Findings are recorded as protocol organ fields or comments, non-protocol organ comments, or general information fields.
- Protocol organs: Tissues specified for routine examination.
- Non-protocol organs: Tissues examined only if abnormal at PM.
- General information: Other data, such as week and mode of death.
- Comments: Used to record infrequent conditions or additional descriptive prose.
- Fields: Of various types, to allow entry of presence/absence, semi-quantitative (graded), quantitative (integer or decimal), date or character data. Many user-defined grading systems can be used.
Data entry is organised so as to be both rapid and easy to use. On selecting an organ a user-defined list of fields is available to describe the pathological findings. Users select one or more of these and indicate presence, severity, size etc. by a single keystroke. Comments are stored with a reference number and can be used many times by simply specifying that number. By having specific grading systems attached to specific fields, data entry is also organised so as to produce scientifically valid and statistically analysable data.
There are four main modes of on-line data entry:
- One animal at a time: The protocol organs are displayed on screen. Users may indicate an organ is normal by a single keystroke or enter a sub-screen to specify findings. This mode is set up for easy use by pathologists, showing the list of fields available for the organ, the full name and data entry possibilities for the field the cursor is against, and allowing the user to see the text of the pathology and associated necropsy report on the screen or to print them.
- One organ at a time: For a specified organ, fields for 15 animals are shown as columns headed by short name with the full name shown at the bottom of the screen. This allows for rapid data entry of a single tissue.
- One animal, fields displayed as rows: For a specified animal, shows all the possible fields, with up to 8 organs displayed on a screen at a time. Useful for checking in detail all the information entered against an animal.
- Specified fields: Users may select a list of fields for entry. Similar in appearance to 'one organ at a time' mode. Very useful for adding extra data such as body weight and week of death.
In addition, users may select by animal lists or by field-based conditions (e.g. deaths in weeks 50-60) animals for which data are to be entered.In all forms of entry, switching to other animals or organs is quick and easy. Pathologists who do not like on-line entry can use 'tick-sheets' for subsequent entry by data-processing personnel. The 'one organ at a time' mode has many functions to speed up entry here. Data for specific fields from other computing systems can be entered via ASCII files.
- Missing data: At all stages in entry and analysis, animals which do not have a condition are carefully distinguished from those for which no evaluation can be made because the section is missing, autolysed or of inadequate quality.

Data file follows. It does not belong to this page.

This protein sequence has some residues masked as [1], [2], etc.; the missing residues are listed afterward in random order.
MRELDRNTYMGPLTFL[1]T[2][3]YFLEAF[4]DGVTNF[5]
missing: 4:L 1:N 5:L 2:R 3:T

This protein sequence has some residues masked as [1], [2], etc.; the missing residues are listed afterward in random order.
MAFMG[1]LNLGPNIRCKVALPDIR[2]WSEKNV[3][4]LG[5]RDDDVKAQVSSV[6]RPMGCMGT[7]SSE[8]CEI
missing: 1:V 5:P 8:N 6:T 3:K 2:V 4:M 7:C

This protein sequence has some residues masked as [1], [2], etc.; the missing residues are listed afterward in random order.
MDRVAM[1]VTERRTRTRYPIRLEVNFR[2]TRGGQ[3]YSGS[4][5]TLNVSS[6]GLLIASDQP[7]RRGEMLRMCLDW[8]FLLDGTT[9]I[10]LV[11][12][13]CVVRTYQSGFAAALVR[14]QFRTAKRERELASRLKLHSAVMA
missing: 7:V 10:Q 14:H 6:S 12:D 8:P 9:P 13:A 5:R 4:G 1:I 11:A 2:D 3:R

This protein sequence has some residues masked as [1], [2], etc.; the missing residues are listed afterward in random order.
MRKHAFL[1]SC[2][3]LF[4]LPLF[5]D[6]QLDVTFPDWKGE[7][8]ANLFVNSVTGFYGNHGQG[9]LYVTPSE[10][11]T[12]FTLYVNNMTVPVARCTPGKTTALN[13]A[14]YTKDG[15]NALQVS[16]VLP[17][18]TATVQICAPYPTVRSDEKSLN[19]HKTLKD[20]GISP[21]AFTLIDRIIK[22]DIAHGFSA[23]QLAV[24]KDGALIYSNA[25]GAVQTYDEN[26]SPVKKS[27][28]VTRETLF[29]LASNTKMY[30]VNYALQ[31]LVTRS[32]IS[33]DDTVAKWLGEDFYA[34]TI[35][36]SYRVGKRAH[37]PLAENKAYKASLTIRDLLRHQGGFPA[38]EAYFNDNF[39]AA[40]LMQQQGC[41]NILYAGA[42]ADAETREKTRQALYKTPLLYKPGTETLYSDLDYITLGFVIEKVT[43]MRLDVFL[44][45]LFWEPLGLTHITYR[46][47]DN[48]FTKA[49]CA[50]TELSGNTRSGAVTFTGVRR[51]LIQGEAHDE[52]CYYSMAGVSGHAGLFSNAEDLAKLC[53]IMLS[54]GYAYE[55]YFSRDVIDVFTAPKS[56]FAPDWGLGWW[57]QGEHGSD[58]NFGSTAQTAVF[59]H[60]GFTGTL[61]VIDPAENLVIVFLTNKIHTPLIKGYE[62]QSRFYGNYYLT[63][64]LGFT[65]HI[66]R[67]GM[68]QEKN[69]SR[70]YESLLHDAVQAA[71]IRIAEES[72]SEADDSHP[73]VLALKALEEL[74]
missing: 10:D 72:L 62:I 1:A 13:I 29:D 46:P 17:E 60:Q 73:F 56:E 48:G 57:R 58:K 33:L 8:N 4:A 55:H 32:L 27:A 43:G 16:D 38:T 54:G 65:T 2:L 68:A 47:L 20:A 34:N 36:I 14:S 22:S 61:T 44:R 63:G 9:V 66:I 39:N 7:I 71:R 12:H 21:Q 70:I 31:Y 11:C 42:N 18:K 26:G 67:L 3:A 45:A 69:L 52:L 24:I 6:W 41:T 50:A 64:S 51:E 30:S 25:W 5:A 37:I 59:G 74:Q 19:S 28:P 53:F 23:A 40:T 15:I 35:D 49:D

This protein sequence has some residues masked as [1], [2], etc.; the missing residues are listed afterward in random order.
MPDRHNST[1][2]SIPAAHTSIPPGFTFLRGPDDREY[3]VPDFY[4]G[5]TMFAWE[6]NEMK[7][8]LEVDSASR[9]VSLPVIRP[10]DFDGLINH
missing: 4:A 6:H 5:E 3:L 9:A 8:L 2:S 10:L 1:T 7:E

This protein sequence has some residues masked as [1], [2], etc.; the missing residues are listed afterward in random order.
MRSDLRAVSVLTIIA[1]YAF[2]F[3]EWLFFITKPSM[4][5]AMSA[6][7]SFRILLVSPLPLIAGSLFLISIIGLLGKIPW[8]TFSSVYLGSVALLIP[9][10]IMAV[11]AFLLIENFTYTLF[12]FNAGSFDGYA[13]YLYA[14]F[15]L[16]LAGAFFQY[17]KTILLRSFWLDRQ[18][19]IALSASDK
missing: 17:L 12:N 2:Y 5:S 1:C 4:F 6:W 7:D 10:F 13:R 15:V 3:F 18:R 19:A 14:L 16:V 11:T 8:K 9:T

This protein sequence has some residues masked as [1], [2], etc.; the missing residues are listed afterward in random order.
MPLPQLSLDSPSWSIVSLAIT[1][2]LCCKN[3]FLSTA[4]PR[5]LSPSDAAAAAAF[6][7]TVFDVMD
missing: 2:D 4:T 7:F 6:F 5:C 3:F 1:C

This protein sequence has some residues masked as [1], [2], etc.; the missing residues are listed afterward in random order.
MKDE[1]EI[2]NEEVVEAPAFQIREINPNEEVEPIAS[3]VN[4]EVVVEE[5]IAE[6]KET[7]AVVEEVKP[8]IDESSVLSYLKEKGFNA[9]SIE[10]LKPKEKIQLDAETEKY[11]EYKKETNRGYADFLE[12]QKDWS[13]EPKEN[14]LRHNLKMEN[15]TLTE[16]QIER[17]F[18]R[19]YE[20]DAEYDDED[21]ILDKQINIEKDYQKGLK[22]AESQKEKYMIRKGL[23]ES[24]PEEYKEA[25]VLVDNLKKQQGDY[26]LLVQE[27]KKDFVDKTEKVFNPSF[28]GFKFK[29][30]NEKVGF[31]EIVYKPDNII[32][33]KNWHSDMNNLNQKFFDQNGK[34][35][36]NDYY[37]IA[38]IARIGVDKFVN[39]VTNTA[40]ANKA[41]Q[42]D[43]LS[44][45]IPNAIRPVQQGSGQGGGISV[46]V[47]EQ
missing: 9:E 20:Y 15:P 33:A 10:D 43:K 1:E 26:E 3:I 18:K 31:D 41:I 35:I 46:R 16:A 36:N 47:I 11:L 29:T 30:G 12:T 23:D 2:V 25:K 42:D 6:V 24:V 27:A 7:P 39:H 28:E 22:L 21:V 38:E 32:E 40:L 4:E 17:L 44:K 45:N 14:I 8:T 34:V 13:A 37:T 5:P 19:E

- Blind entry: Entry may be by a secondary reference number so the animal's treatment is not known to the pathologist.
- Dictionaries (lexicons): Users may set up their own dictionaries of organs and fields, with associated short name and grading system. RoeLee does not impose any abbreviations on the user (although we will supply sample dictionaries if required).
- Automatic initialisation: A simple and rapid process, using the dictionaries, allows users to set up the data structure (organs and fields) for a study, and to define the groups, animals per group and animal numbers.
- Amendments to data: At any stage fields or organs may be added rapidly, and it is easy to change their names or their associated grading systems. Additional animals can be introduced. Changes after ratification are monitored on the Audit Trail. Deletions can be made but not of ratified data.
- Tumour coding: Findings can be classified readily as benign or malignant tumours, as metatases, or as multicentric tumours.
- Organs: Can be defined as sex-specific, and/or as paired organs. Combined incidences can be calculated from paired organs at a later stage.
- Recuts: Where a section is unsatisfactory, users may mark the need for a recut and generate a recut request form. The status of the requested recuts can be reviewed.
- Autolysis: Users may enter the degree of autolysis present for a tissue and may indicate whether all or some fields are not assessable because of it.
- Factors contributory to death: Users may mark conditions or define syndromes considered to contribute to death. This allows extra reporting options and more automated Peto analysis.
- Predominant pathology: For animals sacrificed at termination or in scheduled interim kills, users may mark conditions or define syndromes as predominant pathology, allowing extra reporting options.
- Macro/Micro correlations: At the micro stage users can see macro findings for each animal and define macro/micro linkages, allowing further styles of report, useful for QA.
- Size: The program allows data for up to 198 organs; 50,000 animals; 99 groups; 6,000 fields; 500 grading systems, each with up to 99 levels.
- Interfaces: Special programs have been written to allow ROELEE databases to be created automatically from a number of other data entry systems: ACOPAT, DATATOX, PROVANTIS, PLACES and SPSS. Others can be written as necessary for users' needs.